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Staff member
Jan 14, 2008
California held its first ever committee vote on online poker legislation and the vote was unanimously in favor.

The vote didn’t legalize anything, but merely ensured that Assemblyman Adam Gray’s AB 431 ‘shell’ bill would be discussed in greater detail at future hearings. Unlike the state’s other online poker bills, AB 431 wasn’t designated as an ‘urgency’ measure, leaving it facing an early death if it didn’t receive Committee approval by May 1, the deadline for bills to be considered in the current legislative session.

Prior to Monday’s hearing of the Assembly Governmental Organization Committee – of which Gray is chairman – Gray filed amendments to the bill. The substance of these amendments remains a mystery but they were apparently sufficient to convince representatives of the Pechanga-led tribal coalition to shift their position from ‘opposed’ to ‘neutral’.

However, Pechanga chairman Mark Macarro reiterated the coalition’s opposition to the state’s racetracks being allowed to participate in the online poker marketplace. The coalition continues to insist that since the tracks aren’t currently licensed to offer poker, allowing them to do so online would represent an expansion of gambling that would contradict the expressed wishes of state voters and make a mockery of state-tribal gaming compacts.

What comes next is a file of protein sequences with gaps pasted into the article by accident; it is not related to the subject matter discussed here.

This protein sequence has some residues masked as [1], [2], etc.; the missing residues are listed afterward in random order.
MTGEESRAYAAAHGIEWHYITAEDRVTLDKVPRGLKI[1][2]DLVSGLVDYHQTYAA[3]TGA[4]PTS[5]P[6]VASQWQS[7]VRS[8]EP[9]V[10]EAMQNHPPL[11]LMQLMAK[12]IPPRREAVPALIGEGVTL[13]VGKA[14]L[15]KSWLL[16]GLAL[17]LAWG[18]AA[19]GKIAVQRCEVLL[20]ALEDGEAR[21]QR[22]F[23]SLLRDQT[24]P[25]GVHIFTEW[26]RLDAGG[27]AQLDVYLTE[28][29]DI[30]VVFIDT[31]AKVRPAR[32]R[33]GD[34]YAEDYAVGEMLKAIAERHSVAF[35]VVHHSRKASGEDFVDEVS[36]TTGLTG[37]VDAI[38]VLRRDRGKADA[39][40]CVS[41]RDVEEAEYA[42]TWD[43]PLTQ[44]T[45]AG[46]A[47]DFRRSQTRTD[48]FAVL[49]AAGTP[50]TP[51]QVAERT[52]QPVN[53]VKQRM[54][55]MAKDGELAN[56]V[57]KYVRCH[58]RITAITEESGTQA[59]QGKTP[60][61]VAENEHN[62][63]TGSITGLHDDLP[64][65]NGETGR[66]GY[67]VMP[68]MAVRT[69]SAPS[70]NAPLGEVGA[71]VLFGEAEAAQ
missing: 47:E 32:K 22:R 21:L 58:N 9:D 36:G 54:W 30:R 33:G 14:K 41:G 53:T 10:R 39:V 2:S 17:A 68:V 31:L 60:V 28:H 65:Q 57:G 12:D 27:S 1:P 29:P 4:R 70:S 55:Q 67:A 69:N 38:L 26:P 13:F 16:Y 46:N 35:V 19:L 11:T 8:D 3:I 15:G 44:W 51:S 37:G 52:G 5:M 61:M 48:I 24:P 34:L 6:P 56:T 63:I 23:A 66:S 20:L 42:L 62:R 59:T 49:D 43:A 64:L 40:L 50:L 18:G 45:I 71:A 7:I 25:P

The only true opposition voiced at the hearing came from the California Coalition Against Gambling Expansion’s James Butler, who railed against gambling proponents who “over-promise and under-deliver the benefits to the state.”

Asked when he might start adding some flesh to AB 431’s bones, Gray said much would depend on two upcoming joint Assembly/Senate informational hearings. The hearings, scheduled for May 20 and June 24, do not deal with any specific legislation and will not call for any votes to be taken. A third hearing of the Assembly GO Committee on July 8 could determine which of the state’s competing online poker bills will emerge as the frontrunner.

Assemblyman Reggie Jones-Sawyer, whose AB 167 bill would allow participation of both racetracks and ‘bad actors’ like PokerStars, was encouraged by the hearing but acknowledged that those “two major, major issues” would need to be resolved before real progress could be made.